The primary outcomes were the functional mobility and pain of the participants; the secondary outcome measure was the plantar fascia thickness. The American Orthopaedic Foot & Ankle Society (AOFAS) [65] was used for the evaluation of functional mobility in the clinical setting before intervention (baseline) and after intervention (midline) at three months and (end-line) at six months follow-up. It combined subjective scores of pain and function provided by the patient as well as objective scores evaluated by the orthopaedic surgeon with a physical examination of the participants. They were assessed by sagittal motion, hindfoot motion, ankle–hindfoot stability, and alignment of the ankle–hindfoot. The AOFAS included nine items divided into three subscales (pain, function, and alignment). Pain consists of one item with a maximal score of 40 points, indicating no pain; function consists of seven items with a maximal score of 50 points, indicating full function and alignment consists of one item with a maximal score of 10 points, indicating good alignment. The maximal score is 100 points, indicating no symptoms or impairments [65]. Like AOFAS, the pain was evaluated at baseline and the midline at three months and end-line at six months with the Visual Analog Scale (VAS) [66]. The VAS consisted of a 10 cm straight line with the endpoints defining the intensity of pain from zero to 10 indicating that zero indicated “no pain at all” and 10 indicated “worst pain”. They were asked to express their severity of pain at the time of data collection in a descriptive term as no pain, mild pain, moderate pain, severe pain, or worst pain, and they were ranked to numerical scores for analysis [62]. Another outcome was the plantar fascia thickness which was assessed before intervention (baseline) and after intervention at six months through high-resolution ultrasonography (Ultrasound machine-SONOACE X7) by a trained radiologist. The cut-off value for confirming PF was used if plantar fascia thickness was more than 4 mm [67].

Predictor variables

Socio-demographic information of the respondents, such as age, sex, ethnicity, and religion, was collected using a semi-structured questionnaire through a face-to-face interview. Similarly, a clinical parameter such as direct radiographs of the heel was performed to find out the presence/absence of calcaneum spur and other heel pathologies.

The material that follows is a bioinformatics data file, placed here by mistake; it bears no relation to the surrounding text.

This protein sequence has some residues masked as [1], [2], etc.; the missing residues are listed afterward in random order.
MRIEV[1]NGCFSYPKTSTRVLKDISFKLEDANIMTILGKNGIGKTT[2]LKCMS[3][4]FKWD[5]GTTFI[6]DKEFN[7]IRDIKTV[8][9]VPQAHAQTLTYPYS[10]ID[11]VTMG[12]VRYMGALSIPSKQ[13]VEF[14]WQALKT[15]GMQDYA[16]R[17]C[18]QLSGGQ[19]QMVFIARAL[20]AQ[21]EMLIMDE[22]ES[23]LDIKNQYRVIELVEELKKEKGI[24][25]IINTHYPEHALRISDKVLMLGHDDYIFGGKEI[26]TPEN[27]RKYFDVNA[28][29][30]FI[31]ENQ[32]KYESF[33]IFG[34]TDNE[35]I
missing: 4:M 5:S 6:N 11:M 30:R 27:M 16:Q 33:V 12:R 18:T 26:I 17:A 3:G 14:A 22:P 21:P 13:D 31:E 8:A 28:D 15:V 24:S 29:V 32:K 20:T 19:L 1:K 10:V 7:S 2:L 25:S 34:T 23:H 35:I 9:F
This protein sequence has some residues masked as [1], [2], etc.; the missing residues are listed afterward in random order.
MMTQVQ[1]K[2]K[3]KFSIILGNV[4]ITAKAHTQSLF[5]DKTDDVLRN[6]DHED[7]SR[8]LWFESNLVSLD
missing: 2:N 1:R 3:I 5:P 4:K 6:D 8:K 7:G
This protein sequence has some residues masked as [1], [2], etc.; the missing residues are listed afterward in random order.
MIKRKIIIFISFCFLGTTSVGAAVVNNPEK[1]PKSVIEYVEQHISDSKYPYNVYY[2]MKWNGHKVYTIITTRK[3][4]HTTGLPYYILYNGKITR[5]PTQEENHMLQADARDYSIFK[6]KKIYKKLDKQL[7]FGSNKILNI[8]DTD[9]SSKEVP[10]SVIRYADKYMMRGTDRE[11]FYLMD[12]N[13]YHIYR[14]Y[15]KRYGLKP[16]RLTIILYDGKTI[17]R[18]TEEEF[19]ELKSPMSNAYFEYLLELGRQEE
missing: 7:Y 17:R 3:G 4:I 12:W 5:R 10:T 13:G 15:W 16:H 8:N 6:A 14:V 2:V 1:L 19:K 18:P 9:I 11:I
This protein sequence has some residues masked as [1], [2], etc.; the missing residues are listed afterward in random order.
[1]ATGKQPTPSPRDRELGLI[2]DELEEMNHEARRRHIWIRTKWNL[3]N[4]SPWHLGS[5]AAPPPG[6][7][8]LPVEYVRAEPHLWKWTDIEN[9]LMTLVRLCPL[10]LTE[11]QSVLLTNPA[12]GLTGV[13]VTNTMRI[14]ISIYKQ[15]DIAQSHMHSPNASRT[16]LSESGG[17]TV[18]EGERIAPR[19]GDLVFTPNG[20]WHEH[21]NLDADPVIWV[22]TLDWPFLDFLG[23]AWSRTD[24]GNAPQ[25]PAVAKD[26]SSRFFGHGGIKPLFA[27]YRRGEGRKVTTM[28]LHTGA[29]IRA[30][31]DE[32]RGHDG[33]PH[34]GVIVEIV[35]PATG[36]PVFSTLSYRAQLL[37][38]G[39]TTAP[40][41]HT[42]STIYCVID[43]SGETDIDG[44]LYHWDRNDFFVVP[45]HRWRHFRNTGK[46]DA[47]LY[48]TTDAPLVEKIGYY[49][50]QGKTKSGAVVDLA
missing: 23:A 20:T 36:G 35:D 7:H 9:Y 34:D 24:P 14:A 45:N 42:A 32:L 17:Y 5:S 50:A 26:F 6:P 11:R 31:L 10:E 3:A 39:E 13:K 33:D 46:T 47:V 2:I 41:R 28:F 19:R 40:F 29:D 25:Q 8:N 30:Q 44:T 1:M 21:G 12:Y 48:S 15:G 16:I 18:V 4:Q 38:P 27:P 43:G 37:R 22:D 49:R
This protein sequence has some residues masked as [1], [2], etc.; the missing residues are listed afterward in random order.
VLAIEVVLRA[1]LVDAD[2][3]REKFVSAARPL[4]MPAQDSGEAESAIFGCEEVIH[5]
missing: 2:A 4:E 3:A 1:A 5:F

Safety issue

Most of the complications related to these interventions were analyzed. The side effect of the steroid varies based on the body site where it is injected; in the joint, muscle or spine. A review done by Hynes and Kavanagh, 2022 reveals that extra-articular steroid injection reports minor and major events in 0.81% and 0.5 to 8%, respectively while the injection in shoulder joints presents the major reaction in 18.1% [68]. As in our study, the injection was locally applied to the heel region; there were few chances of side effects like pain and discomfort for a few days, temporary bursitis, and flushing of the face for a few hours. The systemic side effects of local steroid injection are poorly understood and not well recognized, hence clinically insignificant [69]. Although there is a rise in blood glucose in diabetic participants, it is considered clinically insignificant [70, 71]. Plantar fascia rupture and heel fat pad atrophy are associated with local steroid injections in the long term which is around only 2.4–6.7% [72]. The steroid injection may develop temporary or permanent neural dysfunction leading to economic or social disabilities [73]. Hypopigmentation and atrophy of the skin may occur [74, 75], which is interestingly re-pigmented with exposure to ultraviolet light after a few months [76, 77]. Moreover, normal saline injection is considered a very effective modality to treat progressive cutaneous atrophy [78]. However, there were no such cases in our study. On the other side, PRP treatment is considered a safe and effective approach having very less side effects [33]. As this study was performed in a highly specialized tertiary hospital, the institution had a well-managed setup to handle in case of any immediate adverse reaction occurred.

Ethical consideration

Ethical clearance was obtained from the Ethical Review Board (ERB) of the Nepal Health Research Council (NHRC) (Ref. 3322). Similarly, the clinical trial was registered to (Identifier: NCT04985396, registered on 02/08/2021). Formal permission was obtained from the Nepal Orthopaedic Hospital, Kathmandu, Nepal to conduct the study at their site. We constituted a Data and Safety Monitoring Board (DSMB) consisting of two orthopaedic surgeons and one statistician. The DSMB members prepared study-stopping rules and reviewed all the possible effects reported. The respondents were informed about the purpose of this study. The signing of informed consent was taken from eligible participants. Voluntary informed participation and freedom of refusal at any time during the study were strongly applied so that participants could withdraw from the study at any time without giving a reason and without fear. Privacy and confidentiality of collected information were ensured at all levels.

Data management and analysis